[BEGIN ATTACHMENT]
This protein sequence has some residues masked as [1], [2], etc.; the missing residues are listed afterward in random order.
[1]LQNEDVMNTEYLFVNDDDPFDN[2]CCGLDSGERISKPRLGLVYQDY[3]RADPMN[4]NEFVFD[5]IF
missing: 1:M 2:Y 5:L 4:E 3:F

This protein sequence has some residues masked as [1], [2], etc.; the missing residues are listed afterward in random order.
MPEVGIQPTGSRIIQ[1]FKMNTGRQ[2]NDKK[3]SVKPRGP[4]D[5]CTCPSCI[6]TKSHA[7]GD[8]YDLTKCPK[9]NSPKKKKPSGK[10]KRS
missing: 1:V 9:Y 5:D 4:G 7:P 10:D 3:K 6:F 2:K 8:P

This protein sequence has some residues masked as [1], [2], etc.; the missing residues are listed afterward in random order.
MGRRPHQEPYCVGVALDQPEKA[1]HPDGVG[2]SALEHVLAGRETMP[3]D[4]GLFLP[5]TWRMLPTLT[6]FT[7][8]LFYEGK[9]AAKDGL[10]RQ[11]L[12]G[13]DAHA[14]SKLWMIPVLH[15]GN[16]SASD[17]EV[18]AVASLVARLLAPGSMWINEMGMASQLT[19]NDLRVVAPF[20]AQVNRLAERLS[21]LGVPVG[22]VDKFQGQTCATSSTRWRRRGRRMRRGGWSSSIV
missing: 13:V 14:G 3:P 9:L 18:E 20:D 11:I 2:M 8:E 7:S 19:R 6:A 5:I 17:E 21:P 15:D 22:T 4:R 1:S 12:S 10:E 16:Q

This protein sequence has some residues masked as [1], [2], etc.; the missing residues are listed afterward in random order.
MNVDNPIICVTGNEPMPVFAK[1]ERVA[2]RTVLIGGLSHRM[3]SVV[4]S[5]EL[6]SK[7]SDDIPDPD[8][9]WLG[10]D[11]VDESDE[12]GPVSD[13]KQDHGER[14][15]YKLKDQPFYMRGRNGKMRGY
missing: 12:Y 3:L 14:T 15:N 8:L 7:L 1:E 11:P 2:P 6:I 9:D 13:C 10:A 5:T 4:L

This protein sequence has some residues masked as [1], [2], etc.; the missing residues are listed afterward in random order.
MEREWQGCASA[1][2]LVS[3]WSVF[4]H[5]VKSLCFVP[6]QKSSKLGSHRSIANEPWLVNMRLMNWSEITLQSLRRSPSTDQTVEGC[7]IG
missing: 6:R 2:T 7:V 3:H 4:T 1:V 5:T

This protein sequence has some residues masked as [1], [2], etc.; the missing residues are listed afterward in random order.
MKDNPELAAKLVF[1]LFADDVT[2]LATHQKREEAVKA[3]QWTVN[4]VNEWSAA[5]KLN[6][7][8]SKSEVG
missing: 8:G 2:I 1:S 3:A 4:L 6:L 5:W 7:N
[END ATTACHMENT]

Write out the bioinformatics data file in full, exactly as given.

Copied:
This protein sequence has some residues masked as [1], [2], etc.; the missing residues are listed afterward in random order.
[1]LQNEDVMNTEYLFVNDDDPFDN[2]CCGLDSGERISKPRLGLVYQDY[3]RADPMN[4]NEFVFD[5]IF
missing: 1:M 2:Y 5:L 4:E 3:F

This protein sequence has some residues masked as [1], [2], etc.; the missing residues are listed afterward in random order.
MPEVGIQPTGSRIIQ[1]FKMNTGRQ[2]NDKK[3]SVKPRGP[4]D[5]CTCPSCI[6]TKSHA[7]GD[8]YDLTKCPK[9]NSPKKKKPSGK[10]KRS
missing: 1:V 9:Y 5:D 4:G 7:P 10:D 3:K 6:F 2:K 8:P

This protein sequence has some residues masked as [1], [2], etc.; the missing residues are listed afterward in random order.
MGRRPHQEPYCVGVALDQPEKA[1]HPDGVG[2]SALEHVLAGRETMP[3]D[4]GLFLP[5]TWRMLPTLT[6]FT[7][8]LFYEGK[9]AAKDGL[10]RQ[11]L[12]G[13]DAHA[14]SKLWMIPVLH[15]GN[16]SASD[17]EV[18]AVASLVARLLAPGSMWINEMGMASQLT[19]NDLRVVAPF[20]AQVNRLAERLS[21]LGVPVG[22]VDKFQGQTCATSSTRWRRRGRRMRRGGWSSSIV
missing: 13:V 14:G 3:P 9:L 18:E 20:D 11:I 2:M 8:E 7:S 19:R 6:A 5:I 17:E 21:P 15:D 22:T 4:R 1:S 12:S 10:E 16:Q

This protein sequence has some residues masked as [1], [2], etc.; the missing residues are listed afterward in random order.
MNVDNPIICVTGNEPMPVFAK[1]ERVA[2]RTVLIGGLSHRM[3]SVV[4]S[5]EL[6]SK[7]SDDIPDPD[8][9]WLG[10]D[11]VDESDE[12]GPVSD[13]KQDHGER[14][15]YKLKDQPFYMRGRNGKMRGY
missing: 12:Y 3:L 14:T 15:N 8:L 7:L 1:E 11:P 2:P 6:I 9:D 13:C 10:A 5:T 4:L

This protein sequence has some residues masked as [1], [2], etc.; the missing residues are listed afterward in random order.
MEREWQGCASA[1][2]LVS[3]WSVF[4]H[5]VKSLCFVP[6]QKSSKLGSHRSIANEPWLVNMRLMNWSEITLQSLRRSPSTDQTVEGC[7]IG
missing: 6:R 2:T 7:V 3:H 4:T 1:V 5:T

This protein sequence has some residues masked as [1], [2], etc.; the missing residues are listed afterward in random order.
MKDNPELAAKLVF[1]LFADDVT[2]LATHQKREEAVKA[3]QWTVN[4]VNEWSAA[5]KLN[6][7][8]SKSEVG
missing: 8:G 2:I 1:S 3:A 4:L 6:L 5:W 7:N